Today I had the opportunity to host one of my mentors and friend, Esteban Kolsky, principal analyst of ThinkJar. When it comes to community, Esteban is the expert. He has over 25 years of experience in customer service and CRM delivery, consulting, research, and advisory services. Today we sat down to uncover how a true community can ultimately become a place for your customers to collaborate, drive valuable conversations, and convert.
These are the key takeaways:
Community vs. Social Media: How Social Has Evolved
- Community is aggregation. People come together to share power and knowledge.
- We can expand beyond online communities and brands should start thinking about the interactions between their people and their product: those are all communities.
- Social media is nothing more than a set of channels for global communication. Communities have existed for thousands of years.
- Social leverages the internet as a public open network to connect people from all over the world around certain topics
- The big revolution social media brought is to create new communities by leveraging the internet. In 2004, the average person had 12 communities with 4 online. In 2014, people had 48 communities with 26 online.
- Social media brought the expansion of communities: Makes people that are remote accessible.
Esteban’s “Don’t’s” for Community
- Don’t think your customers only want to be connected to your community. The biggest mistake that brands make is thinking that a customer will belong only to your community. Customers have an average of 48 communities, and some are competitors.
- Don’t build your community to only promote your brand, don’t use your community as a megaphone
- The brand should not become a member of a community, but the people within that brand. Don’t collaborate as your brand, but as a person who represents your brand.
- Don’t build a branded community that tells people what they want to hear. Become a part of existing communities and provide useful knowledge.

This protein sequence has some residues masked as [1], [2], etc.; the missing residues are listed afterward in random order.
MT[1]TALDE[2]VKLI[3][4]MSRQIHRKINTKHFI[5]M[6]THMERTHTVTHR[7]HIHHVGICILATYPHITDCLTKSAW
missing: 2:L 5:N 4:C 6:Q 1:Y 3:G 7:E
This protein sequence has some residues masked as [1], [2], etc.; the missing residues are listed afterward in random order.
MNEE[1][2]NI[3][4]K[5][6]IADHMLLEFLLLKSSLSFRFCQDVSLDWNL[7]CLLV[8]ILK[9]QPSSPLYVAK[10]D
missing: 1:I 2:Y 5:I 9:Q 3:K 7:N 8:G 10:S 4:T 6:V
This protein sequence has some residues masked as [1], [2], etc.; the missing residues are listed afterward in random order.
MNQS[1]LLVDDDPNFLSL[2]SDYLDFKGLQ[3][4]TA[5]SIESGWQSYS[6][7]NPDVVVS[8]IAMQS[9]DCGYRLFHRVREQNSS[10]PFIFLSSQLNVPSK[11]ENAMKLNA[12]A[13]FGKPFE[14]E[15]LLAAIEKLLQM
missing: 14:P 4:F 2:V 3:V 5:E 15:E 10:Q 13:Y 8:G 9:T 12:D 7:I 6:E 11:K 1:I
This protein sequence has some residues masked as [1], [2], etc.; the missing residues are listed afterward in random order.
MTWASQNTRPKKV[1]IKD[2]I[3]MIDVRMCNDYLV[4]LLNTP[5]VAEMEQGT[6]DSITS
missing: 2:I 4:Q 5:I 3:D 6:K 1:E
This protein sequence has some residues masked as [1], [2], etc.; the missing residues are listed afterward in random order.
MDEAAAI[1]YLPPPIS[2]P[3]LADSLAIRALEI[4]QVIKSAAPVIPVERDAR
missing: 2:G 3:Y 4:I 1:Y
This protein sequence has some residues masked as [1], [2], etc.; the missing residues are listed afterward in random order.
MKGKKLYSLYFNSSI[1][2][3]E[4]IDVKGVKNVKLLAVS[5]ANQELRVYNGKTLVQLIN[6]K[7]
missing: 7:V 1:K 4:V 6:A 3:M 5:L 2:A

True Community Value Comes from People, Not Brands
- Most employees know how to use social channels & other community spaces.
- People are people, they should be encouraged to collaborate within your communities as people, not as your brand.
- Value comes from individuals: Don’t train them on the message, train them on engagement
- A person can bring the value through the knowledge they have, don’t entrap your employee’s to only talk brand talk.
- The social media landscape has changed from an outbound concept (where you push messages out) to an inbound concept (where you provide knowledge for people to start conversation themselves).
- Instead of pushing message out, you should become the advocate for your community: able to answer questions, share relevant content, engage in discussion.
Where to Begin
- Brands stand out from one another by the value of your community. Provide the best, valuable content to your members. Contribute new insights that allow them to evolve.
Customers go to communities where the value is established.
- Communities can be created without the participation of the official company brand. Encourage employees to visit topics related to what your company does and be themselves. You might find the community you want to make already exists.
- Community is more about content & knowledge rather than software or medium.
- The old model of communities often were: 90% of people are lurkers, 9% are contributors, and 1% are power users. Today the ratio is: 70% lurkers, 20% contributors, 10% power users.
- Use a segmentation tool to identify potential advocates and power users that will help your community brand.
- Rewarding and engaging with people who use your product is a great way to encourage brand advocates in your community.
The most important thing that we learned today was when I asked: How can I uncover what my customers want out of community?
Esteban’s answer: To discover what your community wants, simply ask them! The value of feedback = Feedback is king.